A price build-up helps create price logic and manage price structures. It starts with a base price for a lead or reference product. If there is no such price, product costs might serve as an alternative starting point.

You can then build up prices based on product value and regional market differentials. The result is a product (gross) list price or market price, which is differentiated based on customer value in the next step.

Customer-specific markdowns have to be strictly performance-based and follow a clearly defined logic. This logic can be based on customer size, customer behavior, or product mix considerations.

The price build-up might also include service differentials. These are the charges for the “extras” like small volume deliveries, last-minute order changes, deliveries outside working hours, or high-speed deliveries.

Typically, companies leave a lot of money on the table here because nobody in the organization follows up on these resource killers or has complete visibility into costs.

Having included all these drivers of product and customer prices, the price build-up provides structured price guidance. You can then match the structure with reality, identifying, measuring, and managing price gaps. Pricing is then in steering mode.

Install a disciplined process to achieve your targets

Effective pricing processes require measures and controls. Introducing pricing measures, metrics, and a reporting framework will allow for an in-depth analysis of prices and price changes throughout your organization. Signs that you have a disciplined process include:

  • All relevant stakeholders receive price management reports regularly.
  • Pricing managers use price monitoring tools to watch differentiated price effects. They can drill down to single product-customer combinations to derive immediate actions.
  • Marketing receives detailed reports for new product launches.
  • Sales reps can track their price target achievements.
  • Sales succeed in their price negotiation efforts.
  • You can achieve price increases without incurring any significant volume losses.

The roles and responsibilities in pricing

Pricing is a delicate balancing act. Management has to raise prices to deliver value to shareholders while still selling volume to fill capacities. Sales has to manage customer relations and may have to accept losing some customers when increasing prices. Marketing has to enforce value-based pricing and cope with competitors who use price as a weapon to enter the market or increase their share.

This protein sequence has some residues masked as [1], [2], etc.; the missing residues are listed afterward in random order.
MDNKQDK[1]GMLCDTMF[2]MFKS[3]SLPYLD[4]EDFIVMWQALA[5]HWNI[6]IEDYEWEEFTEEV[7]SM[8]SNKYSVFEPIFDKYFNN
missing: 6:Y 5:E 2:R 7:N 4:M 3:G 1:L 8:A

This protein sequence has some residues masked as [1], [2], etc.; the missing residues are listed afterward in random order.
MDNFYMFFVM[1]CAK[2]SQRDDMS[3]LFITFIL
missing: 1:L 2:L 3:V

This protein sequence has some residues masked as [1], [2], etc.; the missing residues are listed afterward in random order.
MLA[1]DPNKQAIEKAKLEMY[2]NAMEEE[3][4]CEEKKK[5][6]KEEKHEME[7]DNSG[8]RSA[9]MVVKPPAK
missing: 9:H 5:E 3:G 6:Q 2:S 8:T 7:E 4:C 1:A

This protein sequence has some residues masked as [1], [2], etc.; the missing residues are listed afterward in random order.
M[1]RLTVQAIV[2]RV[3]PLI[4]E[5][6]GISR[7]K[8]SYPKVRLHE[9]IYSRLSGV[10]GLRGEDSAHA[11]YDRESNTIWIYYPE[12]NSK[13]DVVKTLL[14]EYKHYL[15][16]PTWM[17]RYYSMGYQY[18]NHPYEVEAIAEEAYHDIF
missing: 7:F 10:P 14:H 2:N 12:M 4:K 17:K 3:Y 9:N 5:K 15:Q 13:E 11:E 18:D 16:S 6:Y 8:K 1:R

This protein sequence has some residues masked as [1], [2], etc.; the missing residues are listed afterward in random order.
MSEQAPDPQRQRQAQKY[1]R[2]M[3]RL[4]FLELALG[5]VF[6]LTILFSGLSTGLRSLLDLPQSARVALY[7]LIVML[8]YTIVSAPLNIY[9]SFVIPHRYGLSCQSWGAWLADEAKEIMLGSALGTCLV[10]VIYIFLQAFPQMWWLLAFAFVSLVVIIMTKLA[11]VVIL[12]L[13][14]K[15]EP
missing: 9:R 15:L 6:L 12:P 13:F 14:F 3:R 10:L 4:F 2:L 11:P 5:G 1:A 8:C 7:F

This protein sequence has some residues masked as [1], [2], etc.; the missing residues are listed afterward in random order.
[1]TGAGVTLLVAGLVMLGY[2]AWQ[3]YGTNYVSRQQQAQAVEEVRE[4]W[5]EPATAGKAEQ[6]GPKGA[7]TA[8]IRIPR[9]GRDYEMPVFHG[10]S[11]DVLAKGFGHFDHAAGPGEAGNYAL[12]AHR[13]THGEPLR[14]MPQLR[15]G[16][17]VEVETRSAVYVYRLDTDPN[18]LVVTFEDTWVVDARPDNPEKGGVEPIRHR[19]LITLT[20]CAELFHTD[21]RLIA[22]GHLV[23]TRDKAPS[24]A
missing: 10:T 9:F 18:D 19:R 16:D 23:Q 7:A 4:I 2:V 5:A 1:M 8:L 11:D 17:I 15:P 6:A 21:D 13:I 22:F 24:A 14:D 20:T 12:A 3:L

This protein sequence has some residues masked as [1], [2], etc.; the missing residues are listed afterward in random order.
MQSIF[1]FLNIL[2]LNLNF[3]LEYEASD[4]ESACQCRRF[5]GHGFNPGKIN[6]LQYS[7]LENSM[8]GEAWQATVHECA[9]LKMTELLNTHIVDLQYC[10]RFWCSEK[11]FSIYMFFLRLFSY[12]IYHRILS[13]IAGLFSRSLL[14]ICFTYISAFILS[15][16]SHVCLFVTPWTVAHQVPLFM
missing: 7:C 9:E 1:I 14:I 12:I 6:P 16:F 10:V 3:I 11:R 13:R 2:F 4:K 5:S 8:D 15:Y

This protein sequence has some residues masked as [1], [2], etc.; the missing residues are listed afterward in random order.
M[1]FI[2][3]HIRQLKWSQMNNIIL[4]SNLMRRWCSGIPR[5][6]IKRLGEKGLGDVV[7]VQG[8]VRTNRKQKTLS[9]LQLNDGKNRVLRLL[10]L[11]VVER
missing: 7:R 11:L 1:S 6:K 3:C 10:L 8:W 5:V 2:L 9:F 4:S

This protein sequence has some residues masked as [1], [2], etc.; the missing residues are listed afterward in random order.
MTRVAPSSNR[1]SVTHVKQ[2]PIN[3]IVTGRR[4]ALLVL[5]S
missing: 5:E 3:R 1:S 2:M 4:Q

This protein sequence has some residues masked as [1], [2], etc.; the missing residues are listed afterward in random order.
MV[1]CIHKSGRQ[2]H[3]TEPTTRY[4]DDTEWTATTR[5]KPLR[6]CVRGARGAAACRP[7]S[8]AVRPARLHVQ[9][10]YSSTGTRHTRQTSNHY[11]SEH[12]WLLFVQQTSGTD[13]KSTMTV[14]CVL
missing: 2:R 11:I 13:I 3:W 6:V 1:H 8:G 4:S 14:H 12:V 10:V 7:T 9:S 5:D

That's why pricing is finding its way into organizational structures. Many companies have dedicated pricing functions to support informed price decision-making. Some install “Pricing Officers” or “Pricing Marshals” to manage broad price information systems and facilitate the pricing process. These “Pricing Officers” are not pricing managers. They are not price decision-makers but support price decision-making. Their responsibility is to ensure that the pricing process keeps on running.

The integration of pricing into organizational structures reflects a recognition of its critical role in driving profitability and sustainable growth. Pricing is no longer viewed as merely a tactical function but as a strategic imperative. It directly impacts revenue, profit margins, market positioning, and competitiveness. Therefore, organizations increasingly realize the need to elevate pricing to a strategic level within their structures.

Effective pricing strategies require collaboration across various departments. Moreover, companies increasingly use data analytics and market intelligence to inform their pricing decisions.

Finally, embedding pricing into organizational structures fosters a culture of pricing excellence across the company. This includes providing training and development opportunities for employees at all levels to enhance their pricing acumen and establishing clear accountability and incentives for achieving pricing objectives.

Unlock your company's full profit potential with Simon-Kucher. Our expert services and strategic insights are designed to optimize your pricing strategies and drive maximum profitability. Ready to transform your pricing approach? Reach out to us, and we will put you in touch with one of our experts.